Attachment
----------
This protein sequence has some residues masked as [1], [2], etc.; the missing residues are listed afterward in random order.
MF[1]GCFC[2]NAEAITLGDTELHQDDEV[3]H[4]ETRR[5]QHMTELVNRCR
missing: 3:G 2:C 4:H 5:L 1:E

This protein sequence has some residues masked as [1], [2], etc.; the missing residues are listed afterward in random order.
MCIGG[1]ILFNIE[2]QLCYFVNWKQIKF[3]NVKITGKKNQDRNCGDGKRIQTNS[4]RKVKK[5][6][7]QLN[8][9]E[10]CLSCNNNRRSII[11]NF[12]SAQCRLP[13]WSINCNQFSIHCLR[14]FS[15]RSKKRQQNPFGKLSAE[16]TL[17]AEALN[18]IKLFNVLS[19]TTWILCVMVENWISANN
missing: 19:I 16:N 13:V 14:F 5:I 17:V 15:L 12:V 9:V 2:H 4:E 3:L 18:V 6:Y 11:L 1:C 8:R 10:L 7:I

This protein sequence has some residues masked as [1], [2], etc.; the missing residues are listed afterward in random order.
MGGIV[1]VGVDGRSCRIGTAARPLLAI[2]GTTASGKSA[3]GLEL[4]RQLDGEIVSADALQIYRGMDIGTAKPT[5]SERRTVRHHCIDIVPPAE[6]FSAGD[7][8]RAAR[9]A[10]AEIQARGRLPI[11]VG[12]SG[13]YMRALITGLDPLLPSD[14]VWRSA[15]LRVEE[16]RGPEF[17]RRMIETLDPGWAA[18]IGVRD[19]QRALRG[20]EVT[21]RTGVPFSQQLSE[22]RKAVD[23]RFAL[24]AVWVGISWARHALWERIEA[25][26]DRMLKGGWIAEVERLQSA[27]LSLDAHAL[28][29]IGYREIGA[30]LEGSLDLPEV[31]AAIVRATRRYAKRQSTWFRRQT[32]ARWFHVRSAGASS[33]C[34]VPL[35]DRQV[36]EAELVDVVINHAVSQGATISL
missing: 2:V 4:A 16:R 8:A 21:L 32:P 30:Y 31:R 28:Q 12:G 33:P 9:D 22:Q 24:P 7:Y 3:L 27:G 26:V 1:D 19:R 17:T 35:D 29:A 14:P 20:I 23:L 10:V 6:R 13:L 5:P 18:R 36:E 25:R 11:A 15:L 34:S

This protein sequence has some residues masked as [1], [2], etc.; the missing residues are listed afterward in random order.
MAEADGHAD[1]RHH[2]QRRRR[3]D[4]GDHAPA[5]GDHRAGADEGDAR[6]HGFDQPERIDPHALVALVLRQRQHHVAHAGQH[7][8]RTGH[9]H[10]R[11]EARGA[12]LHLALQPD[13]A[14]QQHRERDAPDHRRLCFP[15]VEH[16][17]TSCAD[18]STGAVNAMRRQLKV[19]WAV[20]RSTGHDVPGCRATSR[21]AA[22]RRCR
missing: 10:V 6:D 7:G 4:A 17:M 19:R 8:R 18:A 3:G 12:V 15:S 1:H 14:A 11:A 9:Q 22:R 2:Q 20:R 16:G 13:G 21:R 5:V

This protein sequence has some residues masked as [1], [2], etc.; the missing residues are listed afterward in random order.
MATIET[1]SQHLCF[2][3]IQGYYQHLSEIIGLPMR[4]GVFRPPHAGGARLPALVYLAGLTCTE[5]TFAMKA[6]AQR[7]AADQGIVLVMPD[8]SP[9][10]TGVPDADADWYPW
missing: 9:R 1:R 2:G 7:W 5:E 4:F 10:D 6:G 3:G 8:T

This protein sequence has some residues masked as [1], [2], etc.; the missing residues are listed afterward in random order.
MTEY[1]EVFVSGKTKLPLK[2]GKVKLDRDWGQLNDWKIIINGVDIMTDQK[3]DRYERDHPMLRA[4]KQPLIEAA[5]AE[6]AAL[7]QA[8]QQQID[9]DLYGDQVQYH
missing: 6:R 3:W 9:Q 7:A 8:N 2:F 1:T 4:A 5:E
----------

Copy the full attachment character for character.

This protein sequence has some residues masked as [1], [2], etc.; the missing residues are listed afterward in random order.
MF[1]GCFC[2]NAEAITLGDTELHQDDEV[3]H[4]ETRR[5]QHMTELVNRCR
missing: 3:G 2:C 4:H 5:L 1:E

This protein sequence has some residues masked as [1], [2], etc.; the missing residues are listed afterward in random order.
MCIGG[1]ILFNIE[2]QLCYFVNWKQIKF[3]NVKITGKKNQDRNCGDGKRIQTNS[4]RKVKK[5][6][7]QLN[8][9]E[10]CLSCNNNRRSII[11]NF[12]SAQCRLP[13]WSINCNQFSIHCLR[14]FS[15]RSKKRQQNPFGKLSAE[16]TL[17]AEALN[18]IKLFNVLS[19]TTWILCVMVENWISANN
missing: 19:I 16:N 13:V 14:F 5:I 17:V 15:L 12:V 9:V 2:H 4:E 3:L 18:V 6:Y 11:L 1:C 8:R 10:L 7:I

This protein sequence has some residues masked as [1], [2], etc.; the missing residues are listed afterward in random order.
MGGIV[1]VGVDGRSCRIGTAARPLLAI[2]GTTASGKSA[3]GLEL[4]RQLDGEIVSADALQIYRGMDIGTAKPT[5]SERRTVRHHCIDIVPPAE[6]FSAGD[7][8]RAAR[9]A[10]AEIQARGRLPI[11]VG[12]SG[13]YMRALITGLDPLLPSD[14]VWRSA[15]LRVEE[16]RGPEF[17]RRMIETLDPGWAA[18]IGVRD[19]QRALRG[20]EVT[21]RTGVPFSQQLSE[22]RKAVD[23]RFAL[24]AVWVGISWARHALWERIEA[25][26]DRMLKGGWIAEVERLQSA[27]LSLDAHAL[28][29]IGYREIGA[30]LEGSLDLPEV[31]AAIVRATRRYAKRQSTWFRRQT[32]ARWFHVRSAGASS[33]C[34]VPL[35]DRQV[36]EAELVDVVINHAVSQGATISL
missing: 2:V 4:A 16:R 8:A 21:L 32:P 30:Y 31:R 28:Q 12:G 33:P 9:D 22:Q 24:P 7:Y 3:L 27:G 26:V 1:D 19:R 17:T 35:D 29:A 14:P 20:I 23:L 10:V 6:R 13:L 5:P 18:R 36:E 25:R 11:A 15:L 34:S

This protein sequence has some residues masked as [1], [2], etc.; the missing residues are listed afterward in random order.
MAEADGHAD[1]RHH[2]QRRRR[3]D[4]GDHAPA[5]GDHRAGADEGDAR[6]HGFDQPERIDPHALVALVLRQRQHHVAHAGQH[7][8]RTGH[9]H[10]R[11]EARGA[12]LHLALQPD[13]A[14]QQHRERDAPDHRRLCFP[15]VEH[16][17]TSCAD[18]STGAVNAMRRQLKV[19]WAV[20]RSTGHDVPGCRATSR[21]AA[22]RRCR
missing: 10:V 6:D 7:G 4:A 17:M 19:R 8:R 18:A 3:G 12:V 15:S 1:H 14:A 11:A 9:Q 22:R 2:Q 20:R 16:G 13:G 21:R 5:V

This protein sequence has some residues masked as [1], [2], etc.; the missing residues are listed afterward in random order.
MATIET[1]SQHLCF[2][3]IQGYYQHLSEIIGLPMR[4]GVFRPPHAGGARLPALVYLAGLTCTE[5]TFAMKA[6]AQR[7]AADQGIVLVMPD[8]SP[9][10]TGVPDADADWYPW
missing: 9:R 1:R 2:G 7:W 5:E 4:F 10:D 6:G 3:G 8:T

This protein sequence has some residues masked as [1], [2], etc.; the missing residues are listed afterward in random order.
MTEY[1]EVFVSGKTKLPLK[2]GKVKLDRDWGQLNDWKIIINGVDIMTDQK[3]DRYERDHPMLRA[4]KQPLIEAA[5]AE[6]AAL[7]QA[8]QQQID[9]DLYGDQVQYH
missing: 6:R 3:W 9:Q 7:A 8:N 2:F 1:T 4:A 5:E